Category Archives: Language

Day 118 – Tomato

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I am grateful for Tomato.  I absolutely love the flavor and the versatility of it.  There are so many ways of preparing and eating it.  So far, I don’t think I have encountered one I do not like.  Whether I just eat them raw, cut into slices or cubes with some sea salt and pepper or I use them to create a tomato sauce or I make them part of a vegetable dish, it always does the job.  Even though it is widely used a vegetable, a tomato is actually categorized as a piece of fruit.  I am very amused by all the stories of its origin, but as linguist I was mostly fascinated by the Italian story.  You see, in Italian Tomato is “Pomodoro”, which comes from Pomo d’Oro, literally translated as “Apple of Gold”.  When the Tomato was brought from Central and South America to Europe, it was introduced into Italy as a golden yellow piece of fruit.  When people started cultivating the Tomato in Sicily and the South of Italy the  favorable warm climate gave the Tomato its beautifully soft and deep warm red color.  However, people still nowadays keep on calling a Tomato “Pomodoro” even though it is not really yellow anymore.  A fun fact related to that is that the first cookbook containing Tomato recipes was published in Naples in the 17th Century.  Anyway, there are obviously many varieties of tomatoes – about 7500 of them – and you find them in all kinds of colors, including green, yellow, orange, pink, black, brown, ivory, white, and purple.  I love all of them and I am excited to discover new ways of cooking or eating them.

Day 80 – Disney Movies

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I am grateful for Disney Movies.  They have been a big part of my youth and still now I enjoy watching the classics or I even find myself going to the movie theaters to watch the newest ones.  I always felt like they were some kind of medicine.  Whenever I was sick or feeling sad, I would crawl up in the couch under a blanket and turn on a good old Disney Movie.  Works every time.  What I also like about it, is that they got to be so international.  Even now, here in my Mexican host family’s house, I find about fifty Disney Movies belonging to my host siblings.  I think it’s so cool.  By now, I’ve watched Disney movies in Flemish, Dutch, French, Spanish and obviously in English.  It actually almost feels as if you’re watching a different movie if you watch the same Disney Movie in a different language.  Definitely a lot of fun!  My favorite Disney Movie – and that is a hard thing to choose, because I like almost all of them and for completely different reasons – is The Emperor’s New Groove.  I absolutely love that one!  It’s so funny.  I just love how it makes fun of Disney Movies, while being a Disney Movie itself.  Brilliant!  Maybe I should go through my youngest host sister’s collection again and pick one out for tonight.  Her name is Alexia, she’s nine years old and the cutest little girl.  I’m sure it won’t be too hard to convince her to watch it with me…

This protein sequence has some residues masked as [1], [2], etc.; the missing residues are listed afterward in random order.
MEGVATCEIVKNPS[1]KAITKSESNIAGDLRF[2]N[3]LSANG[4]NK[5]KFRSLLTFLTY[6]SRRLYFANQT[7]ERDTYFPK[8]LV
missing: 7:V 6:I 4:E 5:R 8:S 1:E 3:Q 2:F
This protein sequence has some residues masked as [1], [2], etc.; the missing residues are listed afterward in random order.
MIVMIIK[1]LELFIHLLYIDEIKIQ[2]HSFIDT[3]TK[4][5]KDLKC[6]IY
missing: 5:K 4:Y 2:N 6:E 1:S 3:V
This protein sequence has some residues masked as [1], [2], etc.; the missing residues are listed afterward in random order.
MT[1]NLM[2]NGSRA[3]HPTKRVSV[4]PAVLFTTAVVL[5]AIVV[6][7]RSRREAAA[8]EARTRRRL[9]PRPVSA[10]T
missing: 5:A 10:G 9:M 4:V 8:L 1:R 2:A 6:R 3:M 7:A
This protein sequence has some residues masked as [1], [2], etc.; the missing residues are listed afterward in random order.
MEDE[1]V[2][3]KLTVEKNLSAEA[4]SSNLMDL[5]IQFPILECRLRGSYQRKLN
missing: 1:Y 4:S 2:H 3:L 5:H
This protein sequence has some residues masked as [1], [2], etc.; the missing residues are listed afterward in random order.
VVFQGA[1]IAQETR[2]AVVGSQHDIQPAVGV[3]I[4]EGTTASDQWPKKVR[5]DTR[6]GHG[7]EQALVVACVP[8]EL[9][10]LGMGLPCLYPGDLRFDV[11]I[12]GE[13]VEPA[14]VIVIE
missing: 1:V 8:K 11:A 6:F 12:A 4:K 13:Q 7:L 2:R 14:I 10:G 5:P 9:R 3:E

Day 60 – Italian

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I am grateful for the gorgeous Italian language.  It is, without any doubt, the most beautiful language of this world.  I love the flow of it, the color, the images, the sentence structure, the vocabulary, the feeling, the passion.  The question with this blog however was:  how do I take a picture of a language?  So I decided to post an image of an excerpt of La Divina Commedia by Dante Alighieri.  I think it’s a masterpiece of world literature and it portrays how Italian lends itself to art.  It was the prime reason why I went on to study Italian together with English and German.  For me, those are the big art languages.  Literature, music, opera.  It all started there.  If you look at the influence of Italian – almost immediately derived from Latin – and all the amazing authors it brought to the world: Dante, Boccaccio, Petrarca,…  It’s just so incredible and beautiful.  And even though there might be many suiting examples of the Italian langue, I decided to use one of my very own favorite ones.  Thank you to the beauty of Italian, thank you to all wonderful artists still creating works with it, thank you to all those outstanding authors who have used it before, thank you to everyone who puts the effort and time into learning it.  And let me end this post by one of my favorite Italian phrases, which can also be found on the picture above, straight from Dante’s Divina Commedia:

Lasciate ogni speranza voi ch’entrate.